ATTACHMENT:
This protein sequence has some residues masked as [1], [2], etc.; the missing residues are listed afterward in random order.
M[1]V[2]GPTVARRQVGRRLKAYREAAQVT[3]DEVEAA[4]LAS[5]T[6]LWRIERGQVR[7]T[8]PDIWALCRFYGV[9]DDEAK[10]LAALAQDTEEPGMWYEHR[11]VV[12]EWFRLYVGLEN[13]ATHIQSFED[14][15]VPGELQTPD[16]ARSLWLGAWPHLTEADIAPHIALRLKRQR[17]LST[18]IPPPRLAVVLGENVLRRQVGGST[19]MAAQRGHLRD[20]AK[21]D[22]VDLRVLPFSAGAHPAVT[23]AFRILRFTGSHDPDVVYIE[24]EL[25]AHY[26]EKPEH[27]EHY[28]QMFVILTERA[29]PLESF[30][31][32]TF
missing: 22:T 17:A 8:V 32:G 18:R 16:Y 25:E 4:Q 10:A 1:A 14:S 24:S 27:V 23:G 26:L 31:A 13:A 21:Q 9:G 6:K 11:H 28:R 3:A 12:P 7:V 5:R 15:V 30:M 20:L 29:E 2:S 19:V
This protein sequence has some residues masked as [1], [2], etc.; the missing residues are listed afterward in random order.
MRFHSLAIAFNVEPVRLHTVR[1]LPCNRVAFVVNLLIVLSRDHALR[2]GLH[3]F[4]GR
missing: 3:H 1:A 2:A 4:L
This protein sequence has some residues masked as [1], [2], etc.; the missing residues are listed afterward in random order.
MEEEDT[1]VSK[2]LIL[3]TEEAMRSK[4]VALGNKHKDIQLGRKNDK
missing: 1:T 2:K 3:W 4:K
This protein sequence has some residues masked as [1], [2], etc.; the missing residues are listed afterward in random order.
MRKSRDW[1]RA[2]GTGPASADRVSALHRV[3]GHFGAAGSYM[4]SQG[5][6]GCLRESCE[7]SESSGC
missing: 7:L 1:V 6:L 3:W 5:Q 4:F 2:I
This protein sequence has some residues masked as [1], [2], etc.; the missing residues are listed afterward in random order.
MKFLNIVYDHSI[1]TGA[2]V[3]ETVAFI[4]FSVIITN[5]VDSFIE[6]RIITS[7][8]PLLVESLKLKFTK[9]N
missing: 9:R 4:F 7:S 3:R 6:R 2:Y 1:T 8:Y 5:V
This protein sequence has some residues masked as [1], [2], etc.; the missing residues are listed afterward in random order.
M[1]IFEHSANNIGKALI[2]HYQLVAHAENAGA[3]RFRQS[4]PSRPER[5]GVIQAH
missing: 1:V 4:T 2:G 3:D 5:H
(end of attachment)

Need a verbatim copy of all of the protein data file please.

This protein sequence has some residues masked as [1], [2], etc.; the missing residues are listed afterward in random order.
M[1]V[2]GPTVARRQVGRRLKAYREAAQVT[3]DEVEAA[4]LAS[5]T[6]LWRIERGQVR[7]T[8]PDIWALCRFYGV[9]DDEAK[10]LAALAQDTEEPGMWYEHR[11]VV[12]EWFRLYVGLEN[13]ATHIQSFED[14][15]VPGELQTPD[16]ARSLWLGAWPHLTEADIAPHIALRLKRQR[17]LST[18]IPPPRLAVVLGENVLRRQVGGST[19]MAAQRGHLRD[20]AK[21]D[22]VDLRVLPFSAGAHPAVT[23]AFRILRFTGSHDPDVVYIE[24]EL[25]AHY[26]EKPEH[27]EHY[28]QMFVILTERA[29]PLESF[30][31][32]TF
missing: 22:T 17:A 8:V 32:G 18:R 16:Y 25:E 4:Q 10:A 1:A 14:S 24:S 27:V 23:G 26:L 31:A 13:A 21:Q 9:G 6:K 11:H 28:R 3:A 12:P 7:V 5:R 15:V 30:M 20:L 29:E 2:S 19:V
This protein sequence has some residues masked as [1], [2], etc.; the missing residues are listed afterward in random order.
MRFHSLAIAFNVEPVRLHTVR[1]LPCNRVAFVVNLLIVLSRDHALR[2]GLH[3]F[4]GR
missing: 3:H 1:A 2:A 4:L
This protein sequence has some residues masked as [1], [2], etc.; the missing residues are listed afterward in random order.
MEEEDT[1]VSK[2]LIL[3]TEEAMRSK[4]VALGNKHKDIQLGRKNDK
missing: 1:T 2:K 3:W 4:K
This protein sequence has some residues masked as [1], [2], etc.; the missing residues are listed afterward in random order.
MRKSRDW[1]RA[2]GTGPASADRVSALHRV[3]GHFGAAGSYM[4]SQG[5][6]GCLRESCE[7]SESSGC
missing: 7:L 1:V 6:L 3:W 5:Q 4:F 2:I
This protein sequence has some residues masked as [1], [2], etc.; the missing residues are listed afterward in random order.
MKFLNIVYDHSI[1]TGA[2]V[3]ETVAFI[4]FSVIITN[5]VDSFIE[6]RIITS[7][8]PLLVESLKLKFTK[9]N
missing: 9:R 4:F 7:S 3:R 6:R 2:Y 1:T 8:Y 5:V
This protein sequence has some residues masked as [1], [2], etc.; the missing residues are listed afterward in random order.
M[1]IFEHSANNIGKALI[2]HYQLVAHAENAGA[3]RFRQS[4]PSRPER[5]GVIQAH
missing: 1:V 4:T 2:G 3:D 5:H